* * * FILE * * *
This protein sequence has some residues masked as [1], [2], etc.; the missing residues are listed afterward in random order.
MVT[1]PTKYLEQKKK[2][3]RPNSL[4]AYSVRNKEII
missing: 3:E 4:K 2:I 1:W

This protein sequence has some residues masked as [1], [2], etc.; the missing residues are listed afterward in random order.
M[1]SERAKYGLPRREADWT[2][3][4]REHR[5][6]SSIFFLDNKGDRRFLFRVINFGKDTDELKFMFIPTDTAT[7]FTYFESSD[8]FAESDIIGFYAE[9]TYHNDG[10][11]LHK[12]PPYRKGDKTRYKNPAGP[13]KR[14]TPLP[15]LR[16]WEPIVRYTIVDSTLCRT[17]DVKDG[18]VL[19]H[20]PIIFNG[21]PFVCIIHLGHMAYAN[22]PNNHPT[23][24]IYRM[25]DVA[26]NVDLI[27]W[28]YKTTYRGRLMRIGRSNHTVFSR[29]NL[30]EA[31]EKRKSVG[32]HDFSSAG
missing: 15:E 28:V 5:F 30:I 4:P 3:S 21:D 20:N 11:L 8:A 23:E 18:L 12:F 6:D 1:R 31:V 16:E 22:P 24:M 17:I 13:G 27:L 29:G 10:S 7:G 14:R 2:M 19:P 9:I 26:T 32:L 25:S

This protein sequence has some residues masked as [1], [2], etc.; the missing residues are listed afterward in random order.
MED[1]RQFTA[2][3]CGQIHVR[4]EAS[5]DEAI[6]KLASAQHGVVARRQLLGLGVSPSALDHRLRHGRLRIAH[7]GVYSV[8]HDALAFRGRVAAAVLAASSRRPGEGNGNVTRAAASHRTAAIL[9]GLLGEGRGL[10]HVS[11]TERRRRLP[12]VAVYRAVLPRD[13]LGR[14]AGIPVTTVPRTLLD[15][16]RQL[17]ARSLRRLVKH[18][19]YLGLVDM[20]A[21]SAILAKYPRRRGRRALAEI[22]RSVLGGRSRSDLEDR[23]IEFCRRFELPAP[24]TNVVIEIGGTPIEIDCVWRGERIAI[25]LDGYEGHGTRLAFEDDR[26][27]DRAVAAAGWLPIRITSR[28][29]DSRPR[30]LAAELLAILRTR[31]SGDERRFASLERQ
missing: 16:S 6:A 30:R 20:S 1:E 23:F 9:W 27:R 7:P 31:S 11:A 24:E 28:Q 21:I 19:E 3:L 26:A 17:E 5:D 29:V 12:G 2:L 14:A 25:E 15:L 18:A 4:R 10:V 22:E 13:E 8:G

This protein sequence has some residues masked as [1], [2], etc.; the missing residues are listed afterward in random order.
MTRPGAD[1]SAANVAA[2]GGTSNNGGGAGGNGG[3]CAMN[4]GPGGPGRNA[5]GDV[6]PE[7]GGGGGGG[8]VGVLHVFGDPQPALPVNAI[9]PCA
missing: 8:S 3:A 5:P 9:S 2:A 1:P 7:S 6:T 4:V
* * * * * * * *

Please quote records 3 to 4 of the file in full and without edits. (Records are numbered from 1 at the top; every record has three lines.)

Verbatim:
This protein sequence has some residues masked as [1], [2], etc.; the missing residues are listed afterward in random order.
MED[1]RQFTA[2][3]CGQIHVR[4]EAS[5]DEAI[6]KLASAQHGVVARRQLLGLGVSPSALDHRLRHGRLRIAH[7]GVYSV[8]HDALAFRGRVAAAVLAASSRRPGEGNGNVTRAAASHRTAAIL[9]GLLGEGRGL[10]HVS[11]TERRRRLP[12]VAVYRAVLPRD[13]LGR[14]AGIPVTTVPRTLLD[15][16]RQL[17]ARSLRRLVKH[18][19]YLGLVDM[20]A[21]SAILAKYPRRRGRRALAEI[22]RSVLGGRSRSDLEDR[23]IEFCRRFELPAP[24]TNVVIEIGGTPIEIDCVWRGERIAI[25]LDGYEGHGTRLAFEDDR[26][27]DRAVAAAGWLPIRITSR[28][29]DSRPR[30]LAAELLAILRTR[31]SGDERRFASLERQ
missing: 16:S 6:A 30:R 20:S 1:E 23:F 9:W 27:R 7:P 31:S 11:A 24:E 28:Q 21:I 19:E 3:L 26:A 17:E 5:D 29:V 12:G 2:L 14:A 25:E 15:L 18:A 4:R 10:V 22:E 13:E 8:G

This protein sequence has some residues masked as [1], [2], etc.; the missing residues are listed afterward in random order.
MTRPGAD[1]SAANVAA[2]GGTSNNGGGAGGNGG[3]CAMN[4]GPGGPGRNA[5]GDV[6]PE[7]GGGGGGG[8]VGVLHVFGDPQPALPVNAI[9]PCA
missing: 8:S 3:A 5:P 9:S 2:A 1:P 7:S 6:T 4:V